Ma Hla May made no violent scene at first. She stood sullenly listening while he wrote her a cheque for a hundred rupees—Li Yeik or the Indian chetty in the bazaar would cash cheques—and told her that she was dismissed. He was more ashamed than she; he could not look her in the face, and his voice went flat and guilty. When the bullock cart came for her belongings, he shut himself in the bedroom skulking till the scene should be over.

Cartwheels grated on the drive, there was the sound of men shouting; then suddenly there was a fearful uproar of screams. Flory went outside. They were all struggling round the gate in the sunlight. Ma Hla May was clinging to the gatepost and Ko S’la was trying to bundle her out. She turned a face full of fury and despair towards Flory, screaming over and over, ‘Thakin! Thakin! Thakin! Thakin! Thakin!’ It hurt him to the heart that she should still call him thakin after he had dismissed her.

‘What is it?’ he said.

It appeared that there was a switch of false hair that Ma Hla May and Ma Yi both claimed. Flory gave the switch to Ma Yi and gave Ma Hla May two rupees to compensate her. Then the cart jolted away, with Ma Hla May sitting beside her two wicker baskets, straight- backed and sullen, and nursing a kitten on her knees. It was only two months since he had given her the kitten as a present.

Ko S’la, who had long wished for Ma Hla May’s removal, was not altogether pleased now that it had happened. He was even less pleased when he saw his master going to church—or as he called it, to the ‘English pagoda’—for Flory was still in Kyauktada on the Sunday of the padre’s arrival, and he went to church with the others. There was a congregation of twelve, including Mr Francis, Mr Samuel and six native Christians, with Mrs Lackersteen playing ‘Abide with Me’ on the tiny harmonium with one game pedal. It was the first time in ten years that Flory had been to church, except to funerals. Ko S’la’s notions of what went on in the ‘English pagoda’ were vague in the extreme; but he did know that church-going signified respectability—a quality which, like all bachelors’ servants, he hated in his bones.

‘There is trouble coming,’ he said despondently to the other servants. ‘I have been watching him (he meant Flory) these ten days past. He has cut down his cigarettes to fifteen a day, he has stopped drinking gin before breakfast, he shaves himself every evening—though he thinks I do not know it, the fool. And he has ordered half a dozen new silk shirts! I had to stand over the dirzi calling him bahinchut to get them finished in time. Evil omens! I give him three months longer, and then good-bye to the peace in this house!’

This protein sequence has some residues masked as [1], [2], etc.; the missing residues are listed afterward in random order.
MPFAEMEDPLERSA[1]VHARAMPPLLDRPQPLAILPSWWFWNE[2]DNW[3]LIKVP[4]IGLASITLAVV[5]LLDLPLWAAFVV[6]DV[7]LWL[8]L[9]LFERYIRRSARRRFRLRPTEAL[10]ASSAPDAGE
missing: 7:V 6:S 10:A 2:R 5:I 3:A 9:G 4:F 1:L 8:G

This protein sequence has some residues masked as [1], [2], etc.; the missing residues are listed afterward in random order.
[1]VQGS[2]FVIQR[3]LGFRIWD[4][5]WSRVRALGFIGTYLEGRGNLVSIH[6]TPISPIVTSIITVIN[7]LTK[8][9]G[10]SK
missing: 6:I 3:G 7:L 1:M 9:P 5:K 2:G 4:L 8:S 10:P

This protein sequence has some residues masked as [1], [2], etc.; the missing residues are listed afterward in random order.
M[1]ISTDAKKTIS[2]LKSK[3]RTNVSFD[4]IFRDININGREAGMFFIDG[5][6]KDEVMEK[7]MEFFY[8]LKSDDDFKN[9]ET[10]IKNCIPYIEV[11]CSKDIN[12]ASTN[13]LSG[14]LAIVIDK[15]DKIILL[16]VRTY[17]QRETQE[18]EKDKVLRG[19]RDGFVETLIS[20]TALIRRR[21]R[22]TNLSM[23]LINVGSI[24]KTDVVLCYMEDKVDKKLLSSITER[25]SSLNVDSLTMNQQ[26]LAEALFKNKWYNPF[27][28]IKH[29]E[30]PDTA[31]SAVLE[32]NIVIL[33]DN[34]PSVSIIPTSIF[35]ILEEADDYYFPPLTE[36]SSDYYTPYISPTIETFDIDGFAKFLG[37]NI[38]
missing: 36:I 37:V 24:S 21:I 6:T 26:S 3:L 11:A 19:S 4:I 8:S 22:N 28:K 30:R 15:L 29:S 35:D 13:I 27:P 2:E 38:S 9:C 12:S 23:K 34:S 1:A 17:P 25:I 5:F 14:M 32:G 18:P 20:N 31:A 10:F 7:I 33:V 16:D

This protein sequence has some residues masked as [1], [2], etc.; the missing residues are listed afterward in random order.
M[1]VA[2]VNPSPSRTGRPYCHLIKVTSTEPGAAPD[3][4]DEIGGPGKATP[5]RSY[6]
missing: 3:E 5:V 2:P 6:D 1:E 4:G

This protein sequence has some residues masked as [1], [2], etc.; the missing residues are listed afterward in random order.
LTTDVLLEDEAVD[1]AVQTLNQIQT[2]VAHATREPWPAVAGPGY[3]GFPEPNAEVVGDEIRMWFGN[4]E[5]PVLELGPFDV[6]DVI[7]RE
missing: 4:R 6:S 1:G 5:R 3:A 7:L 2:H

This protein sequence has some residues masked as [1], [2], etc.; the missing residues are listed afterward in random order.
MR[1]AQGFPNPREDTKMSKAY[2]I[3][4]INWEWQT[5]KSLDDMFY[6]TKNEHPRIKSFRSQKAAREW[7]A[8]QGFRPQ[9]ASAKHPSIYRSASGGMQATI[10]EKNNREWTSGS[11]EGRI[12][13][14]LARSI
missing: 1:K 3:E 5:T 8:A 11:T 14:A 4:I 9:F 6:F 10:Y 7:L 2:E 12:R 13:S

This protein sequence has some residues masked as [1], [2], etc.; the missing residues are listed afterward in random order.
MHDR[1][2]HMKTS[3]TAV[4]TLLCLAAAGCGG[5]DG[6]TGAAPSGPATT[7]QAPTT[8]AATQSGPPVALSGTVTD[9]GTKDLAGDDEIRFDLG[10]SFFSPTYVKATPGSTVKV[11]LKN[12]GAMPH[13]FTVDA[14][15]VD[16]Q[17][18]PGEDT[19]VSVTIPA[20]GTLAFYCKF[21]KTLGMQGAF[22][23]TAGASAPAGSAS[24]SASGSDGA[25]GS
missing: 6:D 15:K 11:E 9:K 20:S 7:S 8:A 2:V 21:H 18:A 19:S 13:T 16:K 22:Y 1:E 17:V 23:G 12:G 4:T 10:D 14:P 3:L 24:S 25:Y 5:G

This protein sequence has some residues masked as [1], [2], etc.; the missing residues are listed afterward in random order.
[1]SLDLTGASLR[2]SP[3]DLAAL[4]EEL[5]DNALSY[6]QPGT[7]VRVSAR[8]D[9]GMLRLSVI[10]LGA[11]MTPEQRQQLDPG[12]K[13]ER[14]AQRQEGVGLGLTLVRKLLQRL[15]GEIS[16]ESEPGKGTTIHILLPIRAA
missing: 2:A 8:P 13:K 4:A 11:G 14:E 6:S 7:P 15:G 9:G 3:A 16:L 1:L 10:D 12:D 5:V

‘What, is he going to get married?’ said Ba Pe.

‘I am certain of it. When a white man begins going to the English pagoda, it is, as you might say, the beginning of the end.’

‘I have had many masters in my life,’ old Sammy said. ‘The worst was Colonel Wimpole sahib, who used to make his orderly hold me down over the table while he came running from behind and kicked me with very thick boots for serving banana fritters too frequently. At other times, when he was drunk, he would fire his revolver through the roof of the servants’ quarters, just above our heads. But I would sooner serve ten years under Colonel Wimpole sahib than a week under a memsahib with her kit-kit. If our master marries I shall leave the same day.’

‘I shall not leave, for I have been his servant fifteen years. But I know what is in store for us when that woman comes. She will shout at us because of spots of dust on the furniture, and wake us up to bring cups of tea in the afternoon when we are asleep, and come poking into the cookhouse at all hours and complain over dirty saucepans and cockroaches in the flour bin. It is my belief that these women lie awake at nights thinking of new ways to torment their servants.’

‘They keep a little red book,’ said Sammy, ‘in which they enter the bazaar-money, two annas for this, four annas for that, so that a man cannot earn a pice. They make more kit-kit over the price of an onion than a sahib over five rupees.’

‘Ah, do I not know it! She will be worse than Ma Hla May. Women!’ he added comprehensively, with a kind of sigh.

The sigh was echoed by the others, even by Ma Pu and Ma Yi. Neither took Ko S’la’s remarks as a stricture upon her own sex, Englishwomen being considered a race apart, possibly not even human, and so dreadful that an Englishman’s marriage is usually the signal for the flight of every servant in his house, even those who have been with him for years.

Burmese Days Index    |    10